Demand For Wind Energy Workers Remains Bright
The U.S. Bureau of Labor Statistics projects wind energy jobs to grow at a steady clip, in fact faster than average for all occupations. City College is helping train those workers for the renewable energy sector.
"They tell me that they love employees from Montana because they typically come from a ranch or a farm," he says, refering to wind industry employers he's talked with.
Saldivar says with that background they are used to working with machines and more importantly deal with the weather.
"They’re willing to work in extreme conditions because we all know the weather in Montana can be quite extreme," he says. "So just having that on your resume is very helpful for prospective job seekers. Couple that with a formal education and they’re highly sought after individuals."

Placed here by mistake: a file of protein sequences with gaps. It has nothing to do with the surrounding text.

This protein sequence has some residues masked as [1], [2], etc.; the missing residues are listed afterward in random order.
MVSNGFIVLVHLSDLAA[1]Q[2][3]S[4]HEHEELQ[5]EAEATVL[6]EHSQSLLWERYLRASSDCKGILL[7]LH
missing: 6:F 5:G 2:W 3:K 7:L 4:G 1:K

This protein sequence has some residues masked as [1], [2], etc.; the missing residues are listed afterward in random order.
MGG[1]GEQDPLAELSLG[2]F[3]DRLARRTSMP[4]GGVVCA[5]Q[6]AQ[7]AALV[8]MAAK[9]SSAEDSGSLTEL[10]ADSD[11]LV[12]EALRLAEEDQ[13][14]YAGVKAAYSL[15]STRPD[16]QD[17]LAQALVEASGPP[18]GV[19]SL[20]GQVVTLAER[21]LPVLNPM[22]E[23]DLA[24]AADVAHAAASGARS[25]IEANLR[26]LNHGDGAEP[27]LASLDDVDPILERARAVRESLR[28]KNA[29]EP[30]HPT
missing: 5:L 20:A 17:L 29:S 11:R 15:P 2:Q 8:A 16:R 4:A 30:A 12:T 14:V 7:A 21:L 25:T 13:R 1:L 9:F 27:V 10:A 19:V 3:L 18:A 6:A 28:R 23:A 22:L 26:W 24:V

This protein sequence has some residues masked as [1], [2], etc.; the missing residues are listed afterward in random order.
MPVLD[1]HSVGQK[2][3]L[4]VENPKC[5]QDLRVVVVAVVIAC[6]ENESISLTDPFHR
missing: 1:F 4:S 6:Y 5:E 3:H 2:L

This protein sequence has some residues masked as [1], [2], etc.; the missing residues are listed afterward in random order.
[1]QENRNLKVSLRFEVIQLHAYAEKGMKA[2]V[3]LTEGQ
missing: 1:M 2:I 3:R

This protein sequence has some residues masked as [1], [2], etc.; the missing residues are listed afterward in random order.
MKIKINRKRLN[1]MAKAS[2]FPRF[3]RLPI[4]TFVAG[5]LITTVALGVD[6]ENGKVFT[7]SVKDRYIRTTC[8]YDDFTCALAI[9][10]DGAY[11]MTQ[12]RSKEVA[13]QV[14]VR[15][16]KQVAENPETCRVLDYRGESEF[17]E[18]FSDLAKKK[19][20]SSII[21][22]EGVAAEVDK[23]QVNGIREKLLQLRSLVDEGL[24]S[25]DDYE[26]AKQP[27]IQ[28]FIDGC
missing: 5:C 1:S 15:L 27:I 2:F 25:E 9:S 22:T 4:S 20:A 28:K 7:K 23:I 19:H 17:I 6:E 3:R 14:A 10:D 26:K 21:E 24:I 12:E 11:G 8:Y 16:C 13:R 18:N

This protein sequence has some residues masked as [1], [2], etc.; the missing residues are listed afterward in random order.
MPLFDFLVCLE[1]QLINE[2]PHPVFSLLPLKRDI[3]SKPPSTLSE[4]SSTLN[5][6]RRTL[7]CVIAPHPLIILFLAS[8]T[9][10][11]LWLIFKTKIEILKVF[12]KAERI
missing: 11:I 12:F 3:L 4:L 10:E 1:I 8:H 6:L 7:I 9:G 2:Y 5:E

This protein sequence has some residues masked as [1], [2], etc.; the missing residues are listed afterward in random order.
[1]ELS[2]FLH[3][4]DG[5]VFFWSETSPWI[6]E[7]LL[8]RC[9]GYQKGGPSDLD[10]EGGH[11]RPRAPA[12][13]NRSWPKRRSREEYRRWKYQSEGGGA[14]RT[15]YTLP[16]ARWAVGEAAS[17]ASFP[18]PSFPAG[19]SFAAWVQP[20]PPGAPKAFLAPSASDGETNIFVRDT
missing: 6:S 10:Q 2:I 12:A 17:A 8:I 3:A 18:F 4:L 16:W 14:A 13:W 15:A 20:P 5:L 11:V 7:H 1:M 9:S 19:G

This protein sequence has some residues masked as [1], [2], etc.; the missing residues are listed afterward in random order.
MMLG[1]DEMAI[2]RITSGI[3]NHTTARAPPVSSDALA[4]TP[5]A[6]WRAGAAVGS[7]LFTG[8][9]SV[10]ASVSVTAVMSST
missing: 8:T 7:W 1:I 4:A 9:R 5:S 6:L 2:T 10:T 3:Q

He says programs like his at City College at MSU Billings teach the mechanical, hydraulics, and electrical fundamentals needed for a job in the wind industry. What’s also required are those intangibles, This includes climbing and working high above the ground, often in extreme weather conditions.
"So they’d have to be willing to work in the cold, extreme heat and definitely in the wind," Saldivar says.
Most entry level jobs in the wind sector most likely will involve travel, constructing wind towers. Saldivar says once workers have a few years doing that, the wind farm companies take over training for those operations and maintenance jobs.
The federal Bureau of Labor Statistics projects employment of wind turbine service technicians is projected to grow 108% from 2014 to 2024. It says job prospects should be excellent for qualified candidates.
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